ALEXANDRIA, Va. -- Federal regulators have loosened the Credit Union National Association's grip on the industry's liquidity centers.
By a 2-1 vote the National Credit Union Administration board last week approved a regulation that will cut back the number of managers that corporate credit unions and trade groups can share.
The rule, effective Jan. 1, 1996, will hit 20 of the 43 corporates.
NCUA Chairman Norman E. D'Amours said the regulation will end conflicts of interest in which CUNA officials control an institution and make decisions that benefit the trade group, not the corporate.
"It's clearly a safety and soundness issue," he said in an interview. "We're aware of decisions being made where corporate resources are being diverted to leagues for no good reason."
Last Thursday's vote closes, at least for now, a controversy that has split the agency and the industry for seven months. Drafts of the regulation issued in April and September garnered more than 800 comment letters, about 600 of them opposing change.
There still could be some fallout. Last month CUNA vowed to sue the agency if the final regulation was "substantially similar" to the September proposal. The industry's largest trade group now is considering its next step.
"We appreciate some of the changes made in the final regulation," CUNA president Ralph Swoboda said in a statement. "We'll take 30 days to compare it with the comment letters and gauge how well credit unions' concerns have been addressed."
The regulation, which was watered down, has five main points:
A majority of a corporate's board, including the chair, must be made up of credit union officials rather than trade group officials.
A majority of corporate directors may not work for the same trade association.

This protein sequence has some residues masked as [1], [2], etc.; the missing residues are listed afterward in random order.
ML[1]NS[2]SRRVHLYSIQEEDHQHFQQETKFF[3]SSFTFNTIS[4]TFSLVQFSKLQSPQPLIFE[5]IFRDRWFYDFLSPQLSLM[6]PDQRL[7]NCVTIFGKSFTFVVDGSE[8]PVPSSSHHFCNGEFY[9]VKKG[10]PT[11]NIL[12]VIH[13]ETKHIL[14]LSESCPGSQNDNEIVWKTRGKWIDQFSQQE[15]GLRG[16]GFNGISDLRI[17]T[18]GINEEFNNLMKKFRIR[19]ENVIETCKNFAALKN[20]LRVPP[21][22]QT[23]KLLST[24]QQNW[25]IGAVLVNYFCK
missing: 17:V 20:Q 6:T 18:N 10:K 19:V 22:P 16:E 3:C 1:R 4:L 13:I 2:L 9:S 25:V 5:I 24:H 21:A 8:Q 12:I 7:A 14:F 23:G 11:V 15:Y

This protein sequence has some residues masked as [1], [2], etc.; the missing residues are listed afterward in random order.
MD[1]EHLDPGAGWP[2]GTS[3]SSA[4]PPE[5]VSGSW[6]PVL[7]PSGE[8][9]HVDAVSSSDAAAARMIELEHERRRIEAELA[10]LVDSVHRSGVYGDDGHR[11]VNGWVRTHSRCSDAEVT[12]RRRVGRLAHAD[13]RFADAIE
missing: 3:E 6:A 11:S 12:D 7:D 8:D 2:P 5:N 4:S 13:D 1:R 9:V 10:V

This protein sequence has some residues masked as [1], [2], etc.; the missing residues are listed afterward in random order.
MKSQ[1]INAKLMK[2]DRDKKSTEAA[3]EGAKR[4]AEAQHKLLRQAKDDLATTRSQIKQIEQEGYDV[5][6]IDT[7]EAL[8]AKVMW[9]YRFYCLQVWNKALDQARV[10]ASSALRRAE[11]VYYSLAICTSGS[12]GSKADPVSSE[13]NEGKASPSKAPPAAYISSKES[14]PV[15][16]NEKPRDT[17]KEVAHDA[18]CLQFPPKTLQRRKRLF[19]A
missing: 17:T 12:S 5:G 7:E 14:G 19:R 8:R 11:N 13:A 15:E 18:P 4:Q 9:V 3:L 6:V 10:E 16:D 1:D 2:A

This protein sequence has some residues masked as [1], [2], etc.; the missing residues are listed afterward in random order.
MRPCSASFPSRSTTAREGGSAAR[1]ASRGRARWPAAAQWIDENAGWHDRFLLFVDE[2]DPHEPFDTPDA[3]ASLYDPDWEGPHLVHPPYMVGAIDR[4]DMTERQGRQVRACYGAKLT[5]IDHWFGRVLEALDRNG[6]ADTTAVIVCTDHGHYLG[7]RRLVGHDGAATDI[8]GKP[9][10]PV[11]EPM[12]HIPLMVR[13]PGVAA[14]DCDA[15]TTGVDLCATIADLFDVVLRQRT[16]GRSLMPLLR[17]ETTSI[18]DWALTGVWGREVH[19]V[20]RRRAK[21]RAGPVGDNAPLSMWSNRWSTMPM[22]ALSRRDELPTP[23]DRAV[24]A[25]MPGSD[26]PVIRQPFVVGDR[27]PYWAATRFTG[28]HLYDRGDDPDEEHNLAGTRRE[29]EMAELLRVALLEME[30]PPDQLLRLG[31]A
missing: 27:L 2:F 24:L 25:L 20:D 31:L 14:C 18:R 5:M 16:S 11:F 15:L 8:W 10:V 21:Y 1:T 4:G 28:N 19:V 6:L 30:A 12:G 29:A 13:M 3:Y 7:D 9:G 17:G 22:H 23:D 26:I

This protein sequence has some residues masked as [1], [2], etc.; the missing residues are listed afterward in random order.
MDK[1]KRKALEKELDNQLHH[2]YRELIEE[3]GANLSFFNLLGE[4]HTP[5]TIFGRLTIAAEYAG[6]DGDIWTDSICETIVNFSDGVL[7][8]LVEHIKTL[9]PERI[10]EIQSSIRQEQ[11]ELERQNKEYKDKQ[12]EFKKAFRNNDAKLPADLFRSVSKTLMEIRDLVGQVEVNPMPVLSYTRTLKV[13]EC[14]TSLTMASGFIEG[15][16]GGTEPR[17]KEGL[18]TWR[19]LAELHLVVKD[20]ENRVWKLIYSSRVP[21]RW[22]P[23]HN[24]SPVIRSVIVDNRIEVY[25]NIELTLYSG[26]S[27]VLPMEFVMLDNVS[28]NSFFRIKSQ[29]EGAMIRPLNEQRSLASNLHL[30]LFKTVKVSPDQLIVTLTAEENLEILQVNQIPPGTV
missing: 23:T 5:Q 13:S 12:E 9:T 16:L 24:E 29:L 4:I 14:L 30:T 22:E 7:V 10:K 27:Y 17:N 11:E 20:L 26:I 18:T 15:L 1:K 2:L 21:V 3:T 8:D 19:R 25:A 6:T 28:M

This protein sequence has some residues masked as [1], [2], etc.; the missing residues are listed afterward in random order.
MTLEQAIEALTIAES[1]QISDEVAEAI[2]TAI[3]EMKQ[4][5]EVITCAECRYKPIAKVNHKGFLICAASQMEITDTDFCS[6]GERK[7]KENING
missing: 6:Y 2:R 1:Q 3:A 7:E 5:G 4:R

Corporate officials must distance themselves from any decision involving another organization to which they belong.
The chief executive of a corporate may not work for a trade association and must answer solely to the corporate's board.
Corporate membership may not be linked to membership in a trade group.
Mr. Swoboda accused the agency of worrying about "perception problems" instead of legitimate safety and soundness concerns. He added that the NCUA does not have the authority to interfere with the way corporate credit unions are run.
Mr. D'Amours said CUNA's opposition was based on self-interest.
"A problem with the regulation is it deals with a lot of people with a stake in the system," he said. "They're putting their own interests above safety and soundness and the long-range" health of the system.
Mr. D'Amours said dismantling interlocks was necessary before the agency could propose limits on corporate investments and stricter capital regulations. These new rules should be proposed by early next year.
"We would get better comment from an unintegrated system," he said.
CUNA wasn't the proposal's only opponent. NCUA director Robert Swan urged the board to withdraw the proposal before he cast the dissenting vote.
"I still have some major problems with this regulation," he said. "It's an intrusion on the business and management of our system. I do question whether there is the need for more regulation."
Mr. Swan also said he doubted NCUA had the authority to dictate the structure of state-chartered corporates and that small corporates will be harmed by when fewer managers are shared with the trade groups.
According to an analyst, the credit ratings of five of the largest corporates with interlocks are not likely to be affected by the regulation.
Nor would the ratings be harmed if the NCUA tightens investment regulations and requires corporates to boost capital.
"I really don't see any implications for the ratings we assign," said Jack Dorer, an analyst for New York-based Moody's Investors Service, in an interview.
Mr. Dorer also downplayed the concern, raised by some CUNA officials, that if credit unions control corporate boards, they would be more likely to take greater risks with investments.
"We feel the corporates are well managed and will continue to be," he said.